Use a WebDAV client as an alternative to the native LabKey Server interfaces for accessing files on LabKey Server. WebDAV allows you to read, modify and delete files on the server. You can use either a 3rd party WebDAV client, such as Cyberduck, or, once properly configured, you can use Windows Explorer or OSX without installing any new software.
You can also enable a site-wide WebDAV root that provides a more user-friendly user interface: see File Root Options
Example Setup for Cyberduck WebDAV Client
To set up Cyberduck to access a file repository on LabKey Server, follow these instructions:
- First, get the WebDAV URL for the target repository:
- On LabKey Server, go to the target file repository.
- Click the title of the Files web part.
- The URL used by WebDAV appears at the bottom of the screen.
- Alternatively, administrators can get the WebDAV URL directly from the Files web part as follows:
- Open the Upload Files panel, then click the (file upload help) icon.
- The File Upload Help dialog appears.
- The URL used by WebDAV appears in this dialog. Copy the URL to the clipboard.
- Set up Cyberduck (or another 3rd party WebDAV client).
- Click Open Connection (or equivalent in another client).
- Enter the URL and your username/password.
- Click Connect.
- You can now drag-and-drop clients into the file repository using the 3rd party WebDAV client.
Tested 3rd Party clients
- CyberDuck: GUI WebDAV client.
- WebDrive: Integrates with Explorer and allows you to mount the LabKey Server to a drive letter.
- NetDrive: Integrates with Explorer and allows you to mount the LabKey Server to a drive letter.
- cadaver: Command line tool. Similar to FTP
Native Windows WebDAV Client (WebDAV Redirector)
A WebDAV client called "WebDAV Redirector" is built into Windows 8 and Windows 10. Assuming your server is configured to use SSL, you can connect from Windows directly to a LabKey Server file repository. Configuring the WebDAV Redirector to work over non-SSL connections is not recommended
To connect, you can use the Window Explorer to map a network drive to the file repository URL, using the URL shown below.
To connect using a Windows Command prompt, use "net use". For example:
net use Y: https://hosted.labkey.com/labkey/_webdav/myProject/myFolder/@files/ /USER:email@example.com * /PERSISTENT:YES
Explanation of the command above:
|Command line item||Description|
|Y:||The drive letter that will allow the client to copy multiple files to the LabKey Server using familiar Windows commands . It can’t be in use at the time; if it is, either choose a different drive letter or issue a net use Y: /D command first to disconnect the Y: drive.|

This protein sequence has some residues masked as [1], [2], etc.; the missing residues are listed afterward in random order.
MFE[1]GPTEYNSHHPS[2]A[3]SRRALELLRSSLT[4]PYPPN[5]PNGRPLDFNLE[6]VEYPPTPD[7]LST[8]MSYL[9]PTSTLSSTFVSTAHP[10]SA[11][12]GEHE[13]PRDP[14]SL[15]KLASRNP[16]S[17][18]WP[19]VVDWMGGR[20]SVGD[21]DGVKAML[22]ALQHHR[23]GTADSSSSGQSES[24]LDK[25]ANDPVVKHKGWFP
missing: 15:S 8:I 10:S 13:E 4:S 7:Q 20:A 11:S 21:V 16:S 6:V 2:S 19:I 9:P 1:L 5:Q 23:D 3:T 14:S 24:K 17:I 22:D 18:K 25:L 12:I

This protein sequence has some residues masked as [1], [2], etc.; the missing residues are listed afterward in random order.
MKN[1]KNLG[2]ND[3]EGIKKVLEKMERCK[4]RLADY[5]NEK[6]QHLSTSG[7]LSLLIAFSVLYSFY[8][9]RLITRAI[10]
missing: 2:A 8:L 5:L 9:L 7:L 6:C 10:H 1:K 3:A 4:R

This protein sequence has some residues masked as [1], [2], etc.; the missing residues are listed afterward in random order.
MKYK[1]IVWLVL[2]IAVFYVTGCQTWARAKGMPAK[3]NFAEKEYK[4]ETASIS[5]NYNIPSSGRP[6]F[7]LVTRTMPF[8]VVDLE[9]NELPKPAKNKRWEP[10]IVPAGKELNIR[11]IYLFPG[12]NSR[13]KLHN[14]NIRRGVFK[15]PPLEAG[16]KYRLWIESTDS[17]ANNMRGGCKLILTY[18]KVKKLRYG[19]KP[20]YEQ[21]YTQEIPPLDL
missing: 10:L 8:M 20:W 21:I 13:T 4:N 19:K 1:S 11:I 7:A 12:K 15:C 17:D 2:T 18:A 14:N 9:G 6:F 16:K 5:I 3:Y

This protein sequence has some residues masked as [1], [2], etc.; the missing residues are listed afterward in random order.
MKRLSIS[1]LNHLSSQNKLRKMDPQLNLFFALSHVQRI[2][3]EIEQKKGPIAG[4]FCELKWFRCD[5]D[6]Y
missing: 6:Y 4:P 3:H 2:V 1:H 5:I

|https://hosted.labkey.com/labkey/_webdav/myProject/myFolder/@files/||The URL to the WebDAV root. Use double quotes if there are spaces in the URL. (To get this URL, see the screen shot above.)|
|_webdav||This component of the URL applies to all WebDAV connections into LabKey Server.|
|myProject||The LabKey Server project name.|
|myFolder||The folder name within the project - the location of the Files web part.|
|@files||The directory root for the file content. This folder is viewed by the Files web part in a LabKey Server folder. Files managed by the pipeline component appear under a root directory called @pipeline.|
|firstname.lastname@example.org||the same user email you would use to sign into LabKey Server from a browser.|
|*||Causes Windows to prompt for your LabKey password.|
|/PERSISTENT:YES||Causes Windows to remember the drive letter mapping between restarts of the system.|
Once you’ve mapped a drive letter to LabKey Server, you can use COPY, REN, XCOPY and other standard Windows command to move data files between the client and LabKey Server.
The mapped network drive feature is accessible in the Windows File Explorer There is a button for "Map Network Drive" above the files/folders list. ( On Windows 8, make sure the "This PC" node in the left panel Windows Explorer has selected the "This PC" node in the left hand pane. )
You can now use Windows Explorer to drag-and-drop files into the @files directory on the server.
Native OSX WebDAV Client
When using OSX, you do not need to install a 3rd party WebDAV client. You can mount a WebDAV share via the dialog at Go > Connect to Server
. Enter a URL of the form:
To have the URL generated for you, see the instructions above for Cyberduck.
- <username%40domain.com> - The email address you use to log in to your LabKey Server, with the @ symbol replaced with %40. Example: Use username%40labkey.com for email@example.com
- <www.sitename.org> - The URL of your LabKey Server. Example: www.mysite.org
- <projectname> - The name of the project you would like to access. If you need to force a login, this project should provide no guest access. Example: _secret
Linux WebDAV ClientsTested clients:
- Gnome Desktop: Nautilus file browser can mount a WebDAV share like an NFS share.
- KDE Desktop: Has drop down for mounting a WebDAV share like an NFS share.
- cadaver: Command line tool. Similar to FTP.